|County officials eyeing forfeiture funds|
|Kerry Craig | News-Telegram Assistant Editor|
Feb. 20, 2004 -- Hopkins County commissioners devoted time this week to looking for money that could be used to help fund a needed expansion at the county jail, as well as additional personnel and equipment for the sheriff's officers.
As commissioners considered an annual grant application funding grants for the Tactical Narcotics Task Force, thoughts turned to the recent large quantities of money seized during drug interdiction arrests.
Precinct 3 Commissioner Don Patterson said he would like to see some of that money go toward the operations of the Hopkins County jail and sheriff's office.
"We've got a 98-bed jail down there and we're running 109 to 111 (inmates), and the sheriff is having to limp along with that," Patterson said. "We know in time coming that Jail Standards Commission is coming back."
The commissioner said some of the funds might also be used instead of tax dollars to also provide additional manpower and equipment for the sheriff's office.
"If there was some way to get some money, if not directly for the jail, but maybe for vehicles or anything, and we could take that money and, in turn, do more for the sheriff or his people," Patterson said.
The money the commissioners referred to is held in a discretionary fund by the district attorney's office after seized funds have been ordered forfeited by the courts.
"When the seizure is completed, we have an agreement with the local [law enforcement] agencies that they get 70 percent and we get 30 percent," District Attorney Frank Long said. "Those funds are then placed into a fund in the [county] treasury to be used by the district attorney solely for the purposes of his office."
Commissioners have their eye on the more than $260,000 currently in the district attorney's fund. The money is used to pay the salary of one of the support workers in the office, as well as to supplement salaries paid to assistant prosecutors and to maintain a reserve in the bank.
Long said Thursday the fund has enabled him to retain top quality assistant protectors by paying them a salary comparable to what they might be able to receive in a large city.
Commissioner Danny Evans agreed with Long's use of the money, but is concerned about any surplus amounts.
"I think it's good that [Long] uses some of that money to enhance the salaries of some of his employees," Evans said. "You can't keep those kinds of assistant DAs and people that are good at their jobs unless you pay them properly, and if he was not doing it, we would have to. The remainder of that money, however, should be used."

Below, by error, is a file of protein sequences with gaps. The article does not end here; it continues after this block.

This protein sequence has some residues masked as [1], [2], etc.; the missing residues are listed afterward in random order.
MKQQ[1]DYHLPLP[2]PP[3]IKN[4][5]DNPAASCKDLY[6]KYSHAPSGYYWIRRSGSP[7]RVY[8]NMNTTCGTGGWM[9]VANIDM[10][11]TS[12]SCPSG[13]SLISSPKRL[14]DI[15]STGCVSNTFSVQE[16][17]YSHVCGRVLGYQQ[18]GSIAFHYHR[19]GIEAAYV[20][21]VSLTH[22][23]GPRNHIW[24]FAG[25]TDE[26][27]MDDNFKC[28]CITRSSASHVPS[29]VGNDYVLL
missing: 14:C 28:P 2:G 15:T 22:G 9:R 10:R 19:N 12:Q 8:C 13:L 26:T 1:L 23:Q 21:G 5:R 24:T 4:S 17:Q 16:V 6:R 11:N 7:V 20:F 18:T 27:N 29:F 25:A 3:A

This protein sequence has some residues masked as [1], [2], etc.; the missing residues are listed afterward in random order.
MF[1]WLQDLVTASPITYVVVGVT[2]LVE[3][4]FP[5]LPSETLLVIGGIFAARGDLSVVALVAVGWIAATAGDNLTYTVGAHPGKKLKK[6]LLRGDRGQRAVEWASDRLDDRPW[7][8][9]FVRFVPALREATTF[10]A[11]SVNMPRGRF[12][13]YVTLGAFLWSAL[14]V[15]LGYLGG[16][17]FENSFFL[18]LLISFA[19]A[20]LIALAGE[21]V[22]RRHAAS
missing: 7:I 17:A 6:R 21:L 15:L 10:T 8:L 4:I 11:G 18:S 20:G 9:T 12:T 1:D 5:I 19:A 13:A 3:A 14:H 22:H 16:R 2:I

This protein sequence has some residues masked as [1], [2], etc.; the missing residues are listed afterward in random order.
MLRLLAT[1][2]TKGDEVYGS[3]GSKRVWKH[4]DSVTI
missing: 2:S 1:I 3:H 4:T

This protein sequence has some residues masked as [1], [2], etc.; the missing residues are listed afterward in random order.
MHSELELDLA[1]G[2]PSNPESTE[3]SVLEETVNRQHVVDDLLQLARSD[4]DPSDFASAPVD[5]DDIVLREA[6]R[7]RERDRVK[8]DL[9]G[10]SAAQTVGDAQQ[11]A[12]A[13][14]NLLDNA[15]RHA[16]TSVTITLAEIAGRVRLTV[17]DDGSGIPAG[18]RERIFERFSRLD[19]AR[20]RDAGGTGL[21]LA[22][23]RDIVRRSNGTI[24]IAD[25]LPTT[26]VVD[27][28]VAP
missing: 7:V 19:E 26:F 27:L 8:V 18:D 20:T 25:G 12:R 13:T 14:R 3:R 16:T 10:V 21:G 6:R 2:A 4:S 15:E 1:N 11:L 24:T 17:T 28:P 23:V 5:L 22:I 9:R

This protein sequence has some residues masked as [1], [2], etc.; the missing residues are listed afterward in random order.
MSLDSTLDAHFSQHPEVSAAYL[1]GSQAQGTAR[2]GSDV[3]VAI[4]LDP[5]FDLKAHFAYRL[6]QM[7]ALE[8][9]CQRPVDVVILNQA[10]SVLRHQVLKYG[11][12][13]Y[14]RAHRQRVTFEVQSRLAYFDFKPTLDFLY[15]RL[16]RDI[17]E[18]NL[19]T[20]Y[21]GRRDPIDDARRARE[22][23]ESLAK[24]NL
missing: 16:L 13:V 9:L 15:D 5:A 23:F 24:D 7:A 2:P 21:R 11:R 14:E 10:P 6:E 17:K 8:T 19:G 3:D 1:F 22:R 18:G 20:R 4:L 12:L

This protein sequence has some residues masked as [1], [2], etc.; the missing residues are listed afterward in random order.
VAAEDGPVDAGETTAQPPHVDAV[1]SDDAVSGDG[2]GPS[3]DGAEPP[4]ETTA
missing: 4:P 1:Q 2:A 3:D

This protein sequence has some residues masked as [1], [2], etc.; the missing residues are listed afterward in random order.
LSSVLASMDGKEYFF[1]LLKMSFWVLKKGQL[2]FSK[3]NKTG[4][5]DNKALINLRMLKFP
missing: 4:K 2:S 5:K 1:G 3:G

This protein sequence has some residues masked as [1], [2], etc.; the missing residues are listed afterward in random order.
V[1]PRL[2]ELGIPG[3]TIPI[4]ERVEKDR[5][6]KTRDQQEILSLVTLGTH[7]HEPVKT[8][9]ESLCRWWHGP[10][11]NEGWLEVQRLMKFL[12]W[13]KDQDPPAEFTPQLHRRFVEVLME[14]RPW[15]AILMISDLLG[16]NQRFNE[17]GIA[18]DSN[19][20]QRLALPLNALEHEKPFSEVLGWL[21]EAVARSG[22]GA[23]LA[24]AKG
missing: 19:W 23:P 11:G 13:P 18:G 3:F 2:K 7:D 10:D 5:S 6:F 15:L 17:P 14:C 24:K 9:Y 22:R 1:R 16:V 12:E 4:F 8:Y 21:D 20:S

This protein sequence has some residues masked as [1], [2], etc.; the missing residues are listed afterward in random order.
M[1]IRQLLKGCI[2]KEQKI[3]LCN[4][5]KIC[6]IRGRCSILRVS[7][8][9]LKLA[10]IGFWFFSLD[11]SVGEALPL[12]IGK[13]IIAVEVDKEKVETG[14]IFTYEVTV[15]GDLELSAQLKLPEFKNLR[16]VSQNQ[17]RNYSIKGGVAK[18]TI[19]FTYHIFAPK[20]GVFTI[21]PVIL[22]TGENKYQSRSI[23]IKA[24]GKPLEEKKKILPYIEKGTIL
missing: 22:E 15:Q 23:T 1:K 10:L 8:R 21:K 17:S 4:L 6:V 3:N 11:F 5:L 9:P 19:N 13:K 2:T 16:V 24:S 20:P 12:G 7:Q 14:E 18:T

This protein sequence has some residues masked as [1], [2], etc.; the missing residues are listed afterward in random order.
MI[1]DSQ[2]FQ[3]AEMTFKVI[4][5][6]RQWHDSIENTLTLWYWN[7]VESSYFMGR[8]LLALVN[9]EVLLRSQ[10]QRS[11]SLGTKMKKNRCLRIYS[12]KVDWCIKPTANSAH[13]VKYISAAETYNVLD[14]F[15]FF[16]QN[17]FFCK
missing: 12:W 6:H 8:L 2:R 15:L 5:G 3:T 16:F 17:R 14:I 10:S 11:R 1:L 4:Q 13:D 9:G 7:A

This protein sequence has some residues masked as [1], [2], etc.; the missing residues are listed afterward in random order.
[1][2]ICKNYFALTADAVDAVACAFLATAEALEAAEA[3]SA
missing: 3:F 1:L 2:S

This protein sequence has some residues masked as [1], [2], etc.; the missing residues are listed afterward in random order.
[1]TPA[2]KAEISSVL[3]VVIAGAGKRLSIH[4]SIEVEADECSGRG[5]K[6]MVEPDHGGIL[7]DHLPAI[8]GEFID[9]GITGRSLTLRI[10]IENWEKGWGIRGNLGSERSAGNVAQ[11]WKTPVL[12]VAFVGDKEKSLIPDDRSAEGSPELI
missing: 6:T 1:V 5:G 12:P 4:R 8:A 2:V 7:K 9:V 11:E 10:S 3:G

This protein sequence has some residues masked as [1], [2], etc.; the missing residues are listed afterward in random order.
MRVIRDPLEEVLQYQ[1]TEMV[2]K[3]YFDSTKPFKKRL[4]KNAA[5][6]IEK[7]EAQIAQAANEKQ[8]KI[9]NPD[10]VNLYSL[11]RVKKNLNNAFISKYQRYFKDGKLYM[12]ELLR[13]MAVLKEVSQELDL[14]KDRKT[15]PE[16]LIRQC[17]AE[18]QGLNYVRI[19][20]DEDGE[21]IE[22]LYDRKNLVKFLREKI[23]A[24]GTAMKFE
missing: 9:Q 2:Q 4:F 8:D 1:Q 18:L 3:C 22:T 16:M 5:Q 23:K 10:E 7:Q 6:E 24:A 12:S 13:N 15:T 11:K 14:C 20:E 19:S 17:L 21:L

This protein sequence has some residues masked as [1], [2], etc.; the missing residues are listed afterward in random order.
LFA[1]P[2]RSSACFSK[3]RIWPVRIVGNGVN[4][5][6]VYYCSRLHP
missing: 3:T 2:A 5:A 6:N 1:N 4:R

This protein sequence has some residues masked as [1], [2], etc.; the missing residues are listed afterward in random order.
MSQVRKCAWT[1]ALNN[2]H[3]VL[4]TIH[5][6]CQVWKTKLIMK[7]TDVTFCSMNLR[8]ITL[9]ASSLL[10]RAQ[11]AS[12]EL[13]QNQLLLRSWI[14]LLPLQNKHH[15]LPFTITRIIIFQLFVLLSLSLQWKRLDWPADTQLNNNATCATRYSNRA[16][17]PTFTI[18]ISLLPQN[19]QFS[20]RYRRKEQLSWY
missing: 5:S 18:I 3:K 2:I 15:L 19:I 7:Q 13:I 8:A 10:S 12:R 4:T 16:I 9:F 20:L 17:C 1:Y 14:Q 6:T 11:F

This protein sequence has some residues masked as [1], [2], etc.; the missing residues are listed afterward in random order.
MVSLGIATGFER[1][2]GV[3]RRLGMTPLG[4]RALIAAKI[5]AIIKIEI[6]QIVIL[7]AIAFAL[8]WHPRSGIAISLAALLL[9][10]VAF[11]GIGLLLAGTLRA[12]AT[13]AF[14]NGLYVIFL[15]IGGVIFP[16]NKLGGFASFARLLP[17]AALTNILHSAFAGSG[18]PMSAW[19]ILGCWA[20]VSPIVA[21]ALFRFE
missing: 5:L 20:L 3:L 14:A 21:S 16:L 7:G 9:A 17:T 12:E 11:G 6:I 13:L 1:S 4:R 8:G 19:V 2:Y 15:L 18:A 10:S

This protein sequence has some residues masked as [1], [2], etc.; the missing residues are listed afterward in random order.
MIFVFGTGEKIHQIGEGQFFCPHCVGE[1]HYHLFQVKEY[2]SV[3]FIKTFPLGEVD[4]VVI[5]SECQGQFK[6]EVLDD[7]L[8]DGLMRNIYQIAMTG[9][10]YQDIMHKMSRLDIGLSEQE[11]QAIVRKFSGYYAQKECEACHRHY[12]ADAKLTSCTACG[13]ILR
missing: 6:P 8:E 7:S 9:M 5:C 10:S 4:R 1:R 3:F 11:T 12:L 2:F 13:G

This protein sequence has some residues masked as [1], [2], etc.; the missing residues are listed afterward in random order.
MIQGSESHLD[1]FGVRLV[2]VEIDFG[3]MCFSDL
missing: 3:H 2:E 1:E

The district attorney's office contributes to the Drug Abuse Resistance Education [D.A.R.E.] programs in the county and also purchased state-of-the art visual and audio equipment for the newly-restored district courtroom in the courthouse.
Precinct 1 Commissioner Beth Wisenbaker said the county recognized the fact the money is a discretionary fund, but says the county should get some of the money.
"We are very appreciative of what we are getting now," she said. "But the fact of the matter is, when they pick up the drug traffickers, they enter our system, we have to house them in the jail, have to consider personnel, overcrowding and, nine times out of ten, we have to supply them with a lawyer, and all of that is coming out of property tax."
Texas statutes limit the way forfeited funds can be spent. The district attorney said that even if state law allowed the money to be used the way commissioners are discussing, it would just be like taking money from one pocket and putting it in another.
"Any money [commissioners court] might get from that, they're going to have to make up to pay for the people that work in this office," Long said. "That's the thing they don't seem to grasp -- they are not having to pay those bills. We pay from that fund."
The district attorney also said there is never a guarantee that officers will be able to seize additional money in the future, funds that only make it into the discretionary fund after lengthy court proceedings.
"It is not something where we can say we're going to have this amount of money coming in," the district attorney said. "You never know. It's not like a tax base. It's one of those things that, if an officer happens to make a seizure, there should be some forfeiture funds to come in. But there is no guarantee the officers are going to be able to catch the guy that has the money this year."
Even with seizures of money, there is no assurance the funds will be forfeited by the courts.
As an example, a seizure of more than $204,000 by the police department was to have been distributed last week, but a last-minute court filing has halted that distribution and it will now be up to a district judge to rule whether the money will be forfeited or not.
Even after that, there remains a potential for appeal of the district court ruling.